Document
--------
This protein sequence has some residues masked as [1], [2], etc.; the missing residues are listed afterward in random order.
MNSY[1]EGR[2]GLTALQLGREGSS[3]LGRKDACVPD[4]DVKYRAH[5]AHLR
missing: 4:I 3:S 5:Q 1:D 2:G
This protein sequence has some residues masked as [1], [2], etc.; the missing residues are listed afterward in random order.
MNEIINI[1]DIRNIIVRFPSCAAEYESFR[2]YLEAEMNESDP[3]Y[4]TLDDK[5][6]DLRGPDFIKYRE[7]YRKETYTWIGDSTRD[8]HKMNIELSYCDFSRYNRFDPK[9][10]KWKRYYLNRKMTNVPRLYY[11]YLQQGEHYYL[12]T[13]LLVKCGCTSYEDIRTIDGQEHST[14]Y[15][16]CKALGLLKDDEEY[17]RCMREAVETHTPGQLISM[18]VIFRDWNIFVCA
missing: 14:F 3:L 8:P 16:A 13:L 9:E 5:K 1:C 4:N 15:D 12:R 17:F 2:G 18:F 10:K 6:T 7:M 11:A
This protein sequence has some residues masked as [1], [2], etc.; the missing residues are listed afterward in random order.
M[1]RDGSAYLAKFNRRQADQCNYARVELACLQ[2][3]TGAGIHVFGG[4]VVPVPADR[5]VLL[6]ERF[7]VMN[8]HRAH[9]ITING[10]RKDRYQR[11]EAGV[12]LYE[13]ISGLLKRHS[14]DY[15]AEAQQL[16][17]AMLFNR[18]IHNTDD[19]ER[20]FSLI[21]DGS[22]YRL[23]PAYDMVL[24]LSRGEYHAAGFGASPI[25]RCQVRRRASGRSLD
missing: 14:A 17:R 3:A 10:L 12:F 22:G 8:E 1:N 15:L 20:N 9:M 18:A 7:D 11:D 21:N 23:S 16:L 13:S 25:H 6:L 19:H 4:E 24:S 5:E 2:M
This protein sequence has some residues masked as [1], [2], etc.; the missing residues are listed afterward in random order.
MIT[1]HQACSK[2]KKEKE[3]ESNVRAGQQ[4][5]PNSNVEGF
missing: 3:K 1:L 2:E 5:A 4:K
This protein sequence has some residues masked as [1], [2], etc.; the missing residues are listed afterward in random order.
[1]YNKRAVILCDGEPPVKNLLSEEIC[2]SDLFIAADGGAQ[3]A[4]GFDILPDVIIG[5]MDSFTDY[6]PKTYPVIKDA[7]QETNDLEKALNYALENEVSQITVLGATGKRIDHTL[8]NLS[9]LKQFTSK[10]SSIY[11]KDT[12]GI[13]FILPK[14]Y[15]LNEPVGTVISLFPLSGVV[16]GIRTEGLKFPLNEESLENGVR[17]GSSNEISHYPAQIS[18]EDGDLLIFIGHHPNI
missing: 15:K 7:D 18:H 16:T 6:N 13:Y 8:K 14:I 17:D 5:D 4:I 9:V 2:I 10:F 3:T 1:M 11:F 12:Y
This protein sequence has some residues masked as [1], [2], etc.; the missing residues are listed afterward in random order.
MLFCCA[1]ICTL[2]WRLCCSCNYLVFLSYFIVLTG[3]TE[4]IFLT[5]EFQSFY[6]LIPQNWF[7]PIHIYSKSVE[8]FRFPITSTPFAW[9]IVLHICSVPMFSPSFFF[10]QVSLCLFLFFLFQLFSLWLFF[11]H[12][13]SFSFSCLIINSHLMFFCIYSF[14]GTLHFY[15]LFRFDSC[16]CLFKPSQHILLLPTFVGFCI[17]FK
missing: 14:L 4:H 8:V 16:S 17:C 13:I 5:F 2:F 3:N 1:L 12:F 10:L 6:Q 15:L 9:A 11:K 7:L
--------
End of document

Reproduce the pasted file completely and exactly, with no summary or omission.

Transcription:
This protein sequence has some residues masked as [1], [2], etc.; the missing residues are listed afterward in random order.
MNSY[1]EGR[2]GLTALQLGREGSS[3]LGRKDACVPD[4]DVKYRAH[5]AHLR
missing: 4:I 3:S 5:Q 1:D 2:G
This protein sequence has some residues masked as [1], [2], etc.; the missing residues are listed afterward in random order.
MNEIINI[1]DIRNIIVRFPSCAAEYESFR[2]YLEAEMNESDP[3]Y[4]TLDDK[5][6]DLRGPDFIKYRE[7]YRKETYTWIGDSTRD[8]HKMNIELSYCDFSRYNRFDPK[9][10]KWKRYYLNRKMTNVPRLYY[11]YLQQGEHYYL[12]T[13]LLVKCGCTSYEDIRTIDGQEHST[14]Y[15][16]CKALGLLKDDEEY[17]RCMREAVETHTPGQLISM[18]VIFRDWNIFVCA
missing: 14:F 3:L 8:P 16:A 13:L 9:E 5:K 1:C 4:N 15:D 12:R 17:F 2:G 18:F 10:K 6:T 7:M 11:A
This protein sequence has some residues masked as [1], [2], etc.; the missing residues are listed afterward in random order.
M[1]RDGSAYLAKFNRRQADQCNYARVELACLQ[2][3]TGAGIHVFGG[4]VVPVPADR[5]VLL[6]ERF[7]VMN[8]HRAH[9]ITING[10]RKDRYQR[11]EAGV[12]LYE[13]ISGLLKRHS[14]DY[15]AEAQQL[16][17]AMLFNR[18]IHNTDD[19]ER[20]FSLI[21]DGS[22]YRL[23]PAYDMVL[24]LSRGEYHAAGFGASPI[25]RCQVRRRASGRSLD
missing: 14:A 17:R 3:A 10:L 12:F 22:G 8:E 1:N 15:L 20:N 9:M 18:A 7:D 11:D 21:N 23:S 16:L 13:S 25:H 6:L 19:H 4:E 24:S 5:E 2:M
This protein sequence has some residues masked as [1], [2], etc.; the missing residues are listed afterward in random order.
MIT[1]HQACSK[2]KKEKE[3]ESNVRAGQQ[4][5]PNSNVEGF
missing: 3:K 1:L 2:E 5:A 4:K
This protein sequence has some residues masked as [1], [2], etc.; the missing residues are listed afterward in random order.
[1]YNKRAVILCDGEPPVKNLLSEEIC[2]SDLFIAADGGAQ[3]A[4]GFDILPDVIIG[5]MDSFTDY[6]PKTYPVIKDA[7]QETNDLEKALNYALENEVSQITVLGATGKRIDHTL[8]NLS[9]LKQFTSK[10]SSIY[11]KDT[12]GI[13]FILPK[14]Y[15]LNEPVGTVISLFPLSGVV[16]GIRTEGLKFPLNEESLENGVR[17]GSSNEISHYPAQIS[18]EDGDLLIFIGHHPNI
missing: 15:K 7:D 18:H 16:T 6:N 13:Y 8:K 14:I 17:D 5:D 4:I 9:V 2:I 10:F 3:T 1:M 11:F 12:Y
This protein sequence has some residues masked as [1], [2], etc.; the missing residues are listed afterward in random order.
MLFCCA[1]ICTL[2]WRLCCSCNYLVFLSYFIVLTG[3]TE[4]IFLT[5]EFQSFY[6]LIPQNWF[7]PIHIYSKSVE[8]FRFPITSTPFAW[9]IVLHICSVPMFSPSFFF[10]QVSLCLFLFFLFQLFSLWLFF[11]H[12][13]SFSFSCLIINSHLMFFCIYSF[14]GTLHFY[15]LFRFDSC[16]CLFKPSQHILLLPTFVGFCI[17]FK
missing: 14:L 4:H 8:V 16:S 17:C 13:I 5:F 2:F 3:N 1:L 12:F 10:L 6:Q 15:L 9:A 11:K 7:L